BY MARLENE ROYLE
PHOTO BY PETER SPURRIER
Devoting time toward improving the coordination of your body sequence and blade work is key to improving your performance on the water. The coordination of movement is integrated in your brain and spinal cord. The central nervous system (CNS) is constantly regulating signals to speed up or slow down reactions so it can execute an accurate response to an outside stimulus.
For example, if your blade starts to dig deep in the water, your CNS senses the blade angle and will signal the muscles of your hand to loosen your grip on the handle so you don’t catch a crab. When your movements are not yet automatic, the motion of your body or blade will be uncoordinated. As you practice repetitions of a drill or row a lot of concentrated kilometers, you will feel your nervous system develop smooth coordinated movements, and then finer skills will follow so you can manage different conditions, such as rowing in wind, rough water, or hitting higher stroke rates.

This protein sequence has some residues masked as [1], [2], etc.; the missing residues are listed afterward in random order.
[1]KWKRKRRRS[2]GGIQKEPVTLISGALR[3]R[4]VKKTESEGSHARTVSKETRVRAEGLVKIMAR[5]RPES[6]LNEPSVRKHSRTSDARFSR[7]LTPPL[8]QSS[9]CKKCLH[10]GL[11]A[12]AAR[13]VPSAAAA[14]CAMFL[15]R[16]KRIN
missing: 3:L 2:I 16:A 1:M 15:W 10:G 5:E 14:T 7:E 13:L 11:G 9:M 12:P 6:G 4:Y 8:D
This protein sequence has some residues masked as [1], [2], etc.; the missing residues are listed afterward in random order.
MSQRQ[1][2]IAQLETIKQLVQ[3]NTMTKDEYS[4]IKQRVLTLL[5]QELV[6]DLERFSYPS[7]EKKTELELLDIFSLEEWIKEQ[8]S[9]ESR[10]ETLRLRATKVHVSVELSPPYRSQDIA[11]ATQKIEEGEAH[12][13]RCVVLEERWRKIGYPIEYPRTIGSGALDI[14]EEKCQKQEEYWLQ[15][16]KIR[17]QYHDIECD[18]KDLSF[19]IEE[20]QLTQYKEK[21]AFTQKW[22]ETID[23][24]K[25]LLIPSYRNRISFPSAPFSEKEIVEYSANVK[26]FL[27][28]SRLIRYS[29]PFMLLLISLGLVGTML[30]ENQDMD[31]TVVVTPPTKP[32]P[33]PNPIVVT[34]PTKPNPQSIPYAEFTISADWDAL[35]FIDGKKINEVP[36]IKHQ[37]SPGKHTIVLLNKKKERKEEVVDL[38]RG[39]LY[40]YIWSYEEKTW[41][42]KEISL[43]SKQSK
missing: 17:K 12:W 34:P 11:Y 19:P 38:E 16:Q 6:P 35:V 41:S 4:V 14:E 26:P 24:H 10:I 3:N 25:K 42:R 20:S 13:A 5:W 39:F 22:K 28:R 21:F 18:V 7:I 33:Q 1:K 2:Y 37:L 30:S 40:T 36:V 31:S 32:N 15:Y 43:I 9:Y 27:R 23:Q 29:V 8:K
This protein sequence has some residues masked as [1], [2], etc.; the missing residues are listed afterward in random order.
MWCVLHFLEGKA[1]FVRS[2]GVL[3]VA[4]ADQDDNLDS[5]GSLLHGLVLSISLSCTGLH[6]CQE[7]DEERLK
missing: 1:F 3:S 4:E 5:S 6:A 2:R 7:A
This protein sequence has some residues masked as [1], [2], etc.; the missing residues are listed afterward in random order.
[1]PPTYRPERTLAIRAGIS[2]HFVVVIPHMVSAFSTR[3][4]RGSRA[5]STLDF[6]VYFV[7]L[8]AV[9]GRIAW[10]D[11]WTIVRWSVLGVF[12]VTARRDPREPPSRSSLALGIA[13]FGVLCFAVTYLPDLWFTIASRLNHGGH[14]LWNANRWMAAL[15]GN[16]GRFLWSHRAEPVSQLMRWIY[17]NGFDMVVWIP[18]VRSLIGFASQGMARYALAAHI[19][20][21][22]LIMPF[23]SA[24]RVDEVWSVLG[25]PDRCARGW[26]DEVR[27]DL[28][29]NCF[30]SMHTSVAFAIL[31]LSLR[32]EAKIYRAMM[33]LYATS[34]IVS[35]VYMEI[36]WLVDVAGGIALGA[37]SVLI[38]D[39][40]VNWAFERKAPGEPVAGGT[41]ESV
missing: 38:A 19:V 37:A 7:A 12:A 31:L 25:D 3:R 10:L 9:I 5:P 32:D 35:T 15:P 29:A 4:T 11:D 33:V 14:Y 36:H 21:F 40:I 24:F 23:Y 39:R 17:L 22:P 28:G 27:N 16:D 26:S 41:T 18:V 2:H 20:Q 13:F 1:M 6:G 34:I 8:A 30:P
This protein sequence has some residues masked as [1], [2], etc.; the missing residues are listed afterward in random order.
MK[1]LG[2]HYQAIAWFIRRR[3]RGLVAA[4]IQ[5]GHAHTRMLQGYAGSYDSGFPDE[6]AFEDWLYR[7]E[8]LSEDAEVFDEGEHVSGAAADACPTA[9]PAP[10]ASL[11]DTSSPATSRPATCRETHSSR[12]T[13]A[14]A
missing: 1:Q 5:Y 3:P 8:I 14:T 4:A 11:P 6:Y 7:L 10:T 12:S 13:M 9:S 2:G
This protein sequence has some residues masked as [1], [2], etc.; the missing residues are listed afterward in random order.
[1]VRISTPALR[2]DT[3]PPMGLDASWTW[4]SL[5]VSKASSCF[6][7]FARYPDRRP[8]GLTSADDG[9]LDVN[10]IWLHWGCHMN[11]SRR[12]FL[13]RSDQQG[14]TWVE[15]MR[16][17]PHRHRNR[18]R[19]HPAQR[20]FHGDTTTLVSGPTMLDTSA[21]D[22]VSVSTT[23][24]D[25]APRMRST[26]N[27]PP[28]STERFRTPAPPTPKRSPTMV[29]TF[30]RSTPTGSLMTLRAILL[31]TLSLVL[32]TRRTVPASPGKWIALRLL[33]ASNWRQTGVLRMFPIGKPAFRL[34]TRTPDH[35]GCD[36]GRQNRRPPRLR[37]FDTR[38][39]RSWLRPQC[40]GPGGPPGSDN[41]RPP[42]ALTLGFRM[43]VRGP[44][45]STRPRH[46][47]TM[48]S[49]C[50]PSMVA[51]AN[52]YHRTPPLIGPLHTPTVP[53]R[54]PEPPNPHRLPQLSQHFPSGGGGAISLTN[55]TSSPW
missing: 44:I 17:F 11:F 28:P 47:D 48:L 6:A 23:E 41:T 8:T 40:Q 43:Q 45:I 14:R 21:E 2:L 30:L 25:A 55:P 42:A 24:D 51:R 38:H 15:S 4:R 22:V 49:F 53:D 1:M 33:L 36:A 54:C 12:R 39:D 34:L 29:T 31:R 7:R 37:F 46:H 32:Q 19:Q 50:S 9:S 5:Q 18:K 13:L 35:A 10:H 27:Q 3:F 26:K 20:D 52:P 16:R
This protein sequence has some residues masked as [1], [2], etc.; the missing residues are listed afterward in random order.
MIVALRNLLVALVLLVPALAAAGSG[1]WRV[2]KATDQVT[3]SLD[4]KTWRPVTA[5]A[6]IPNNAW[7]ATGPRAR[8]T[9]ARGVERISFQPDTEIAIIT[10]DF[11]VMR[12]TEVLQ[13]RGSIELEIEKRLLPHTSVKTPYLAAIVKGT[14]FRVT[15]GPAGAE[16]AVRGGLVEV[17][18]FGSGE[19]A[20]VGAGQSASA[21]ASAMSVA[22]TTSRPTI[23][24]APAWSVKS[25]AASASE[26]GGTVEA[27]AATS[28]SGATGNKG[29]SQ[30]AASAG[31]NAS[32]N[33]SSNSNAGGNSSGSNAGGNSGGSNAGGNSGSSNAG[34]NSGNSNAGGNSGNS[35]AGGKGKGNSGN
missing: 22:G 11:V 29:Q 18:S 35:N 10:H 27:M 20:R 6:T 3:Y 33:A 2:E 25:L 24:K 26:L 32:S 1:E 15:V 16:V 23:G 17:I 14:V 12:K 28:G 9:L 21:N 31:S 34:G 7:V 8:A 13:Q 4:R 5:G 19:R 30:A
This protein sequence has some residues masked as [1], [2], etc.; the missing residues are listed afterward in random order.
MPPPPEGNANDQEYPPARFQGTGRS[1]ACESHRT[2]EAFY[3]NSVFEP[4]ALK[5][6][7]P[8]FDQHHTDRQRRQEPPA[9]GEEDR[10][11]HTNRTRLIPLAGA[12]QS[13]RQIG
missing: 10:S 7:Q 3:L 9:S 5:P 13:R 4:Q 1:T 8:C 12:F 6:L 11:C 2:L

One way to develop your coordination is to perform a skill with the opposite limb or in an unusual pattern. In sweep rowing, have athletes regularly switch sides to become competent on port and starboard. Include drills that alternate hands on the oar, such as outside hand only, inside hand only, or outside hand on the drive/inside hand on the recovery.
For scullers, the Swinford Switch is an excellent drill for right-left assimilation and blade work. Scull with the port blade squared and the starboard blade feathered for 10 strokes, and then in one stroke, switch to the port blade feathered and the starboard blade squared for 10 strokes, making sure blades stay off the water all the time.
Marlene Royle is the author of Tip of the Blade: Notes on Rowing. She is a specialist in masters training, and her coaching service, Roylerow Performance Training Programs, provides support to improve your competitive edge. For information, email Marlene at email@example.com or visit www.roylrow.com.